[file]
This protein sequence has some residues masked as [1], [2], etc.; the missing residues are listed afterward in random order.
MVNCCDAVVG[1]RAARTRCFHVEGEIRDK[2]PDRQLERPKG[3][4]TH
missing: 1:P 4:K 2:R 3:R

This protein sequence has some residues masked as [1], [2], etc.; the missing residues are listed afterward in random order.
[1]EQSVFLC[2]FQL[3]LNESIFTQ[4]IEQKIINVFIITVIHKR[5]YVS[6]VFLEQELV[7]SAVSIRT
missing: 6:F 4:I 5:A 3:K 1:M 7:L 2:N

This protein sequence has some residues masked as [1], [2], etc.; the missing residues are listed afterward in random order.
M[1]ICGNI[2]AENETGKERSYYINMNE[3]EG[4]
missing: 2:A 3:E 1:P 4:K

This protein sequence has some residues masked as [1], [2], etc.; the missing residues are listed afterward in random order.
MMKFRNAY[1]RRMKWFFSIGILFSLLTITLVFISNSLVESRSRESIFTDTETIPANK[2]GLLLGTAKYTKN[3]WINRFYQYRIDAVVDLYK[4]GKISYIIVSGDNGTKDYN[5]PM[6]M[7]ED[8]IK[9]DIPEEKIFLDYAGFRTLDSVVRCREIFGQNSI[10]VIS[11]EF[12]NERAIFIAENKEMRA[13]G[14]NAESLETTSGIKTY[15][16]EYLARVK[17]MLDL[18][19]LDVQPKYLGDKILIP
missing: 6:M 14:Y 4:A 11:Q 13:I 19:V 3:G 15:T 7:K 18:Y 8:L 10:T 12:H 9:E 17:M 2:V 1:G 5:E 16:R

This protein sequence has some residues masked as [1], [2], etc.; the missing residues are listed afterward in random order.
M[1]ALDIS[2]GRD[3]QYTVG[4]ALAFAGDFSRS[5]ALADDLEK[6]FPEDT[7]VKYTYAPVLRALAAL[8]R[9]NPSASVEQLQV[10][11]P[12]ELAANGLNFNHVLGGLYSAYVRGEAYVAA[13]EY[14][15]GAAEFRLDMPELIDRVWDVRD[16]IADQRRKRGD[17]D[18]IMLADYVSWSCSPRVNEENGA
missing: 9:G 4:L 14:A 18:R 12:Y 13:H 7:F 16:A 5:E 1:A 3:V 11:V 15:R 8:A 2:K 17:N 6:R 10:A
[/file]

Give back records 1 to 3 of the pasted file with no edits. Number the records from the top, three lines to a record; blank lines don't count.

This protein sequence has some residues masked as [1], [2], etc.; the missing residues are listed afterward in random order.
MVNCCDAVVG[1]RAARTRCFHVEGEIRDK[2]PDRQLERPKG[3][4]TH
missing: 1:P 4:K 2:R 3:R

This protein sequence has some residues masked as [1], [2], etc.; the missing residues are listed afterward in random order.
[1]EQSVFLC[2]FQL[3]LNESIFTQ[4]IEQKIINVFIITVIHKR[5]YVS[6]VFLEQELV[7]SAVSIRT
missing: 6:F 4:I 5:A 3:K 1:M 7:L 2:N

This protein sequence has some residues masked as [1], [2], etc.; the missing residues are listed afterward in random order.
M[1]ICGNI[2]AENETGKERSYYINMNE[3]EG[4]
missing: 2:A 3:E 1:P 4:K